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Walt Whitman (1819–1892). Prose Works. 1892.

I. Specimen Days

194. America’s Characteristic Landscape

SPEAKING generally as to the capacity and sure future destiny of that plain and prairie area (larger than any European kingdom) it is the inexhaustible land of wheat, maize, wool, flax, coal, iron, beef and pork, butter and cheese, apples and grapes—land of ten million virgin farms—to the eye at present wild and unproductive—yet experts say that upon it when irrigated may easily be grown enough wheat to feed the world. Then as to scenery (giving my own thought and feeling,) while I know the standard claim is that Yosemite, Niagara falls, the upper Yellowstone and the like, afford the greatest natural shows, I am not so sure but the Prairies and Plains, while less stunning at first sight, last longer, fill the esthetic sense fuller, precede all the rest, and make North America’s characteristic landscape.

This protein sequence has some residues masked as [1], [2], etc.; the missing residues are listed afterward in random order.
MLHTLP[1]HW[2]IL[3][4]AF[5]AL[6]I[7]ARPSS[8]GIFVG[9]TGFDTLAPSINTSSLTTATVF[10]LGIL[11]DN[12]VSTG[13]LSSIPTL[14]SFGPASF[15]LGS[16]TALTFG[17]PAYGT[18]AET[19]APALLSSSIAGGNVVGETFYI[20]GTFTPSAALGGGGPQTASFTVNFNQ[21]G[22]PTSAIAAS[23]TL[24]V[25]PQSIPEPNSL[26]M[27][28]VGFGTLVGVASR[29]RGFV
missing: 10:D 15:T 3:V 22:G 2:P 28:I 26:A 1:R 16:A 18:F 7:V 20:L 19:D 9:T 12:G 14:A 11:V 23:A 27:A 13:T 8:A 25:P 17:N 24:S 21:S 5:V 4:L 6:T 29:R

Indeed through the whole of this journey, with all its shows and varieties, what most impress’d me, and will longest remain with me, are these same prairies. Day after day, and night after night, to my eyes, to all my senses—the esthetic one most of all—they silently and broadly unfolded. Even their simplest statistics are sublime.